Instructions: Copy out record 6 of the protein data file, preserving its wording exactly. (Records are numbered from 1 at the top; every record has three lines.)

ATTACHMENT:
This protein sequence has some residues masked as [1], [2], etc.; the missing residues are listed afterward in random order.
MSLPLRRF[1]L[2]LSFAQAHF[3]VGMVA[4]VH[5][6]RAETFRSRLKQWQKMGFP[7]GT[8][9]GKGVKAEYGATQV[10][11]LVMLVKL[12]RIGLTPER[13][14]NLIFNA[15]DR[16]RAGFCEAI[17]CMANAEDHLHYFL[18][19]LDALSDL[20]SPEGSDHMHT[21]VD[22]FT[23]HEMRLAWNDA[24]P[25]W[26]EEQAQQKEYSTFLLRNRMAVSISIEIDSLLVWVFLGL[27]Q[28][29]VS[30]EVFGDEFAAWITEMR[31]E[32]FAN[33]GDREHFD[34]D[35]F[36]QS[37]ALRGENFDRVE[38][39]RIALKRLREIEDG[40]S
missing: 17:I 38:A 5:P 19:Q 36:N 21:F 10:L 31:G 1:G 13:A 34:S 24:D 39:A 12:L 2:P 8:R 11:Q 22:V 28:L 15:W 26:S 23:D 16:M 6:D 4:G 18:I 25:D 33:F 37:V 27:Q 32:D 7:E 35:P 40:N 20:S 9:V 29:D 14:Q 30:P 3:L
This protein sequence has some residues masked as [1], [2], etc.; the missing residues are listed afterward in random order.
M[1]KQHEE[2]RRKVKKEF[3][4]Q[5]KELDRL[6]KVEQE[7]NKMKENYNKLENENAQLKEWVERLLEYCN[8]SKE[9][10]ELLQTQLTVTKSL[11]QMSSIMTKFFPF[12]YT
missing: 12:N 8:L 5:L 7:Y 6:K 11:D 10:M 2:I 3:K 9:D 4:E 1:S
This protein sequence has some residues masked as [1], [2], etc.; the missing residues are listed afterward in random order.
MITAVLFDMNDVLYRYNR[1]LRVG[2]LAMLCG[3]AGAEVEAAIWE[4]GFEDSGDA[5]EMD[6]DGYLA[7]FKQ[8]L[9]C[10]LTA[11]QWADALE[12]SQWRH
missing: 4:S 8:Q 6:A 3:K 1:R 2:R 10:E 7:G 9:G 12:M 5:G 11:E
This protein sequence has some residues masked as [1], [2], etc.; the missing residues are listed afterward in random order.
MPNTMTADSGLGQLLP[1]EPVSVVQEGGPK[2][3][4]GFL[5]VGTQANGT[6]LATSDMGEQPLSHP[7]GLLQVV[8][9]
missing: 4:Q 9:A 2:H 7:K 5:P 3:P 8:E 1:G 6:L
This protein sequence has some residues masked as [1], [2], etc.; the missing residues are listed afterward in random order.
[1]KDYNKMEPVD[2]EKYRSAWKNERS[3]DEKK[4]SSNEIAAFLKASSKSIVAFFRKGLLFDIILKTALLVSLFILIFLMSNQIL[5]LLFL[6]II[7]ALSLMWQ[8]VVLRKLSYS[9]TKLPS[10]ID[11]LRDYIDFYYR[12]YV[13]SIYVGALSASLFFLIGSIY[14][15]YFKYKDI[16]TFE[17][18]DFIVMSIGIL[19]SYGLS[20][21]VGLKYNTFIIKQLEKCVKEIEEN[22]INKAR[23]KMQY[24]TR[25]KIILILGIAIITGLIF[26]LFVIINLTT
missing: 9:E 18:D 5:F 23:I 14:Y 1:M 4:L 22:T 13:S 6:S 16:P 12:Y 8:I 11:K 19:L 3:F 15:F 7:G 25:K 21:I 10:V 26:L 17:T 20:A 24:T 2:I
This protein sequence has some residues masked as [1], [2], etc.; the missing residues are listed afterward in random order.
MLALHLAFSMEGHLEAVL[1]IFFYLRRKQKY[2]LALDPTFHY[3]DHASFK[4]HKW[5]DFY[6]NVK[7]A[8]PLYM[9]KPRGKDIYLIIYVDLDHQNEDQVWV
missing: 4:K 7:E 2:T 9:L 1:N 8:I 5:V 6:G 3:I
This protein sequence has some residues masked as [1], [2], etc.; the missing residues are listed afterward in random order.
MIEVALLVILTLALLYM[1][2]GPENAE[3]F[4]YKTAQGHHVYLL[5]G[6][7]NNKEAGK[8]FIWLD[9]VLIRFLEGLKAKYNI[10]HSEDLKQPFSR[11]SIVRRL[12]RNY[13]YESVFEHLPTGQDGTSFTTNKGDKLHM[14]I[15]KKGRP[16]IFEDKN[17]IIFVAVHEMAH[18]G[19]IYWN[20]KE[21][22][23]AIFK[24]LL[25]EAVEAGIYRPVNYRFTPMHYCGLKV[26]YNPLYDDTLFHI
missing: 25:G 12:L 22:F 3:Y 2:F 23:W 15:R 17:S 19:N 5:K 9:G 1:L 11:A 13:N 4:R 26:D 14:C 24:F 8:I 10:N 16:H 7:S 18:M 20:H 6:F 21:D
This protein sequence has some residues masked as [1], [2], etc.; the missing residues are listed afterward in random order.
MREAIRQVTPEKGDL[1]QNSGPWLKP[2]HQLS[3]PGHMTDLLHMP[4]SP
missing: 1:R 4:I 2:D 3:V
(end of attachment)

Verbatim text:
This protein sequence has some residues masked as [1], [2], etc.; the missing residues are listed afterward in random order.
MLALHLAFSMEGHLEAVL[1]IFFYLRRKQKY[2]LALDPTFHY[3]DHASFK[4]HKW[5]DFY[6]NVK[7]A[8]PLYM[9]KPRGKDIYLIIYVDLDHQNEDQVWV
missing: 4:K 7:E 2:T 9:L 1:N 8:I 5:V 6:G 3:I